With a severe drought and high production costs, it was no surprise that when the inventory report came out in January, there were over 700,000 fewer beef cows in the U.S. than a year ago. Even when all that is considered, the state of the economy is having the biggest impact on cattle prices. Beef supplies continue to contract, and they also continue to be sold at lower prices, as Joe Brown tells us in this week’s From The Ground Up.
"It’s not anybody within the industry that’s really happy about what’s going on, or making any money. For several years, we had it where every segment of the industry was making money, but it’s not that way now."
"And if we look at how many are going to market now, we’re continuing to cut the cow herd, so we’re looking at over the next few years longer term a smaller cow herd, less beef production."
David Andersen is with Texas Agrilife Extension and says in addition to the drought, ranchers are reacting to high input costs.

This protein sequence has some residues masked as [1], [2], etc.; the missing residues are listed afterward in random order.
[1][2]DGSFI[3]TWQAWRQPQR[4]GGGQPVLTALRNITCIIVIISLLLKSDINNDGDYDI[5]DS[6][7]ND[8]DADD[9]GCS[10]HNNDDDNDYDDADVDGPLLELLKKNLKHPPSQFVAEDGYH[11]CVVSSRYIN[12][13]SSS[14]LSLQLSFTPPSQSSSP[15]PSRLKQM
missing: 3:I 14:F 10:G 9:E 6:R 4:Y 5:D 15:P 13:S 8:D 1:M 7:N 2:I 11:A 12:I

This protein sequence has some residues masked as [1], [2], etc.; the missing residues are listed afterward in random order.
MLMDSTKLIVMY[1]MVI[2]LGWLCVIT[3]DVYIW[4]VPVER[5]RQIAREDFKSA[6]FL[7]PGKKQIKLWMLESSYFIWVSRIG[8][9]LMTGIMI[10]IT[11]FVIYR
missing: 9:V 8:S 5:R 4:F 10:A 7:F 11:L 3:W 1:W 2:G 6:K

"We’re still adjusting in the cattle industry to historically very high feed costs, and when feed costs go up, calf prices go down"
Pete Scarmardo is a Brazos Valley rancher and cattle buyer.
"Right now if you’re a cow and calf producer, you don’t like what your calves bring because it’s not enough. If you’re a stocker operator buying them, they’re too high, feeder buying feeder cattle you think they’re too high. When you’re selling these fat cattle out of the feed yard, they’re too cheap."
The savings rate in the U.S. went from negative late last year to a positive 5% currently.
"They may have moved from steaks to hamburger, costing less money, they may have moved from beef to chicken that’s cheaper, or pork that’s cheaper, but consumers are doing what they have to do to cut their spending."
"Until the whole world economy and U.S. economy gets better, we’re going to have trouble selling beef at the levels that we need to to be profitable."
"From a supply standpoint, we’re setting ourselves up for a big rally in cattle prices, for producers. When exactly that’s gonna come is the tough one, cause it’s when is the economy going to improve."
And finding a crystal ball that can predict the answer to that question is about as likely as one that can tip us off about what Mother Nature has in store. I’m Joe Brown, looking at Brazos Valley agriculture, From The Ground Up.
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